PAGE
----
Gastos de envío: EUR 3,01
A Estados Unidos de America
Destinos, gastos y plazos de envío

3.

Deborah Mitford Duchess of Devonshire, D
ISBN 10: 0312610645 ISBN 13: 9780312610647
Nuevos Cantidad: > 20
Librería
Paperbackshop-US
(Wood Dale, IL, Estados Unidos de America)
Valoración
[?]

Descripción 2011. PAP. Estado de conservación: New. New Book. Shipped from US within 10 to 14 business days. Established seller since 2000. Nº de ref. de la librería VV-9780312610647

Más información sobre esta librería | Hacer una pregunta a la librería

Comprar nuevo
EUR 9,97
Convertir moneda

Añadir al carrito

Gastos de envío: EUR 3,43
A Estados Unidos de America
Destinos, gastos y plazos de envío

4.

Mitford, Deborah
Editorial: Picador
ISBN 10: 0312610645 ISBN 13: 9780312610647
Nuevos PAPERBACK Cantidad: > 20
Librería
Mediaoutlet12345
(Springfield, VA, Estados Unidos de America)
Valoración
[?]

Descripción Picador. PAPERBACK. Estado de conservación: New. 0312610645 *BRAND NEW* Ships Same Day or Next!. Nº de ref. de la librería NATARAJB1FI740642

Más información sobre esta librería | Hacer una pregunta a la librería

Comprar nuevo
EUR 10,16
Convertir moneda

Añadir al carrito

Gastos de envío: EUR 3,43
A Estados Unidos de America
Destinos, gastos y plazos de envío

5.

Deborah Mitford Duchess of Devonshire, D
ISBN 10: 0312610645 ISBN 13: 9780312610647
Nuevos Cantidad: 2
Librería
Pbshop
(Wood Dale, IL, Estados Unidos de America)
Valoración
[?]

Descripción 2011. PAP. Estado de conservación: New. New Book.Shipped from US within 10 to 14 business days. Established seller since 2000. Nº de ref. de la librería IB-9780312610647

Más información sobre esta librería | Hacer una pregunta a la librería

Comprar nuevo
EUR 11,10
Convertir moneda

Añadir al carrito

Gastos de envío: EUR 3,43
A Estados Unidos de America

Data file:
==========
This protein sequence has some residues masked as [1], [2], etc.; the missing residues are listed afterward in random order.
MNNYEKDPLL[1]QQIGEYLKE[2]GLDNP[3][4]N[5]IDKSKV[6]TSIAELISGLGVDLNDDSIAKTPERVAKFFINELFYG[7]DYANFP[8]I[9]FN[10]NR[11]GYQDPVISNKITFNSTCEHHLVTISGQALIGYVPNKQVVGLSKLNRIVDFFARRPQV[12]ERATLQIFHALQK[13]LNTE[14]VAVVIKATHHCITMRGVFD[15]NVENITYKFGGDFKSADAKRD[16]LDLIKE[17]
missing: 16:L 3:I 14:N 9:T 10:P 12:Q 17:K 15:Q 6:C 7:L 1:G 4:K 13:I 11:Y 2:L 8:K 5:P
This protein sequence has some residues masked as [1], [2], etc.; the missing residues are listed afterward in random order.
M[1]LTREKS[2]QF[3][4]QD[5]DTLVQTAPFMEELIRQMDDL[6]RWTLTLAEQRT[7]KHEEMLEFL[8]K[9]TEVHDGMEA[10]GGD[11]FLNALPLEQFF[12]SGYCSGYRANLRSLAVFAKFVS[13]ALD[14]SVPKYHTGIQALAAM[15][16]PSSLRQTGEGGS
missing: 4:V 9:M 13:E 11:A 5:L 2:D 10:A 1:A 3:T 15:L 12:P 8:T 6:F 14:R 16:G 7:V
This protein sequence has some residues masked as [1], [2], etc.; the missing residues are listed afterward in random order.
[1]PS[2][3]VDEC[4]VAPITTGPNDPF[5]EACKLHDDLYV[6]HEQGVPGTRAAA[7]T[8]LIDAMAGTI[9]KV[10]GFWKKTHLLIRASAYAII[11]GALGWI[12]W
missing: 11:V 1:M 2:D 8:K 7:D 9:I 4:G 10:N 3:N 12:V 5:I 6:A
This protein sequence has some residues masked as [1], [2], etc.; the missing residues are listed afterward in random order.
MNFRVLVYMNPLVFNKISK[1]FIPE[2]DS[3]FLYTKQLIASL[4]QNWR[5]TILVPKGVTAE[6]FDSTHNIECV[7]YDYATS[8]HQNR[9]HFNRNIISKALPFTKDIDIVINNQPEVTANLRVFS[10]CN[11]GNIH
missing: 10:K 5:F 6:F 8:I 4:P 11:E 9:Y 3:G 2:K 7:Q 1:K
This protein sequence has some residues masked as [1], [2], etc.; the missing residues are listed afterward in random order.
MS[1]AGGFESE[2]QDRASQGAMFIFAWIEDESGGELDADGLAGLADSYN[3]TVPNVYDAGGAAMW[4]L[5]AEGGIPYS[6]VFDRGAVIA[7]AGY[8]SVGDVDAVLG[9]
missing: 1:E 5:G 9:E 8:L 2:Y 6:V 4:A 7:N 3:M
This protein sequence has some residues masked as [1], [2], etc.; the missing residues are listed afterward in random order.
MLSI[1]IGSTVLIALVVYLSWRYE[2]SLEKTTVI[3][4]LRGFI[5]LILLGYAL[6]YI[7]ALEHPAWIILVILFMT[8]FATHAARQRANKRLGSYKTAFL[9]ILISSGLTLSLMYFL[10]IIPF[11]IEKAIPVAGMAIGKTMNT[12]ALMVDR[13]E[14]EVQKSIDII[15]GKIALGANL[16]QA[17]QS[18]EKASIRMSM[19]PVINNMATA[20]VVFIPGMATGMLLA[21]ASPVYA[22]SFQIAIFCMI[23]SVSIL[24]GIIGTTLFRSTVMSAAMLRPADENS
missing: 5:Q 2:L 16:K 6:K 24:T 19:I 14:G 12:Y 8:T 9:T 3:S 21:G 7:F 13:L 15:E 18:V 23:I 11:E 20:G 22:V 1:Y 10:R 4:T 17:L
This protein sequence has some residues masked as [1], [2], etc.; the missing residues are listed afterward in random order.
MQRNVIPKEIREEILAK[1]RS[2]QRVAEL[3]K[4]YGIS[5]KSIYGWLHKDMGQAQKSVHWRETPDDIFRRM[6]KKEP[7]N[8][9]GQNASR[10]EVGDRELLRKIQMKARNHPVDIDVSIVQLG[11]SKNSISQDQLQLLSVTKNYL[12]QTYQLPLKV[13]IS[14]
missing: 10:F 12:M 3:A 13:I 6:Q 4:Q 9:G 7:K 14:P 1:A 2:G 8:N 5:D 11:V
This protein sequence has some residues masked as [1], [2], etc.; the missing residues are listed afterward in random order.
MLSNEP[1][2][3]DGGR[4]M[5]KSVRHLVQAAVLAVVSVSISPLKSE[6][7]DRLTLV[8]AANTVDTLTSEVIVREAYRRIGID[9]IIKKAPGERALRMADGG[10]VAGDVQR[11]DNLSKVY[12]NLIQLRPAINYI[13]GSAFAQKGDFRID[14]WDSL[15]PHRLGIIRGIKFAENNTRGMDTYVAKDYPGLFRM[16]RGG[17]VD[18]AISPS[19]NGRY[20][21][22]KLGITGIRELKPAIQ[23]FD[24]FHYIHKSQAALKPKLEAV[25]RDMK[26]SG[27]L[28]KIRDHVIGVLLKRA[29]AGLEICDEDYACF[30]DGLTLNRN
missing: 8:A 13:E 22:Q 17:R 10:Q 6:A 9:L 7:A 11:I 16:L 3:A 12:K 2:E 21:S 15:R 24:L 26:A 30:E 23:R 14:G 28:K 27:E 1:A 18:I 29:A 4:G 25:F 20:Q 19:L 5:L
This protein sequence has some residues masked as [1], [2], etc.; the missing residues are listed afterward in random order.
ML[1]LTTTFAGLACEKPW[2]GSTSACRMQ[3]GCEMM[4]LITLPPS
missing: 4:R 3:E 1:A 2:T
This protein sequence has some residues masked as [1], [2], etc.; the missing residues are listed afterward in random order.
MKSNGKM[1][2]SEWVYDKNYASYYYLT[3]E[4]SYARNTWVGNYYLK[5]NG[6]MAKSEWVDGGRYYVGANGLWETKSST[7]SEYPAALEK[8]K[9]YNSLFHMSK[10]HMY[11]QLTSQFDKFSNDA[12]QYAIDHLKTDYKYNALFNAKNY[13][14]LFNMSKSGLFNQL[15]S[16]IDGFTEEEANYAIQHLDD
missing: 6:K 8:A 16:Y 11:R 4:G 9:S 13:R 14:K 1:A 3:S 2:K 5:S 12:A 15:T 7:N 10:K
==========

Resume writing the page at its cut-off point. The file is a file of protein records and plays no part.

Destinos, gastos y plazos de envío

6.

Deborah Mitford Duchess of Deborah Mitford Duchess of Devonshire, Charlotte Mosley
Editorial: St Martin s Press, United States (2011)
ISBN 10: 0312610645 ISBN 13: 9780312610647
Nuevos Paperback Cantidad: 1
Librería
The Book Depository
(London, Reino Unido)
Valoración
[?]

Descripción St Martin s Press, United States, 2011. Paperback. Estado de conservación: New. Language: English . Brand New Book. A NEW YORK TIMES EDITORS CHOICE Deborah Mitford, Duchess of Devonshire, is the youngest of the famously witty brood that includes the writers Jessica and Nancy. Wait for Me! chronicles her remarkable life, from an eccentric but happy childhood roaming the Oxfordshire countryside, to tea with her sister Unity and Adolf Hitler in 1937, to her marriage to Andrew Cavendish, the second son of the Duke of Devonshire. Written with intense warmth, charm, and perception, Wait for Me! is a unique portrait of an age of tumult, splendor, and change. Touching . . . moving . . . [and] compelling as a portrait of a vanishing world (The Wall Street Journal). Nº de ref. de la librería AAS9780312610647

Más información sobre esta librería | Hacer una pregunta a la librería

Comprar nuevo
EUR 15,23
Convertir moneda

Añadir al carrito

Gastos de envío: GRATIS
De Reino Unido a Estados Unidos de America
Destinos, gastos y plazos de envío

7.

Deborah Mitford Duchess of Deborah Mitford Duchess of Devonshire, Charlotte Mosley
Editorial: St Martin s Press, United States (2011)
ISBN 10: 0312610645 ISBN 13: 9780312610647
Nuevos Paperback Cantidad: 1
Librería
The Book Depository US
(London, Reino Unido)
Valoración
[?]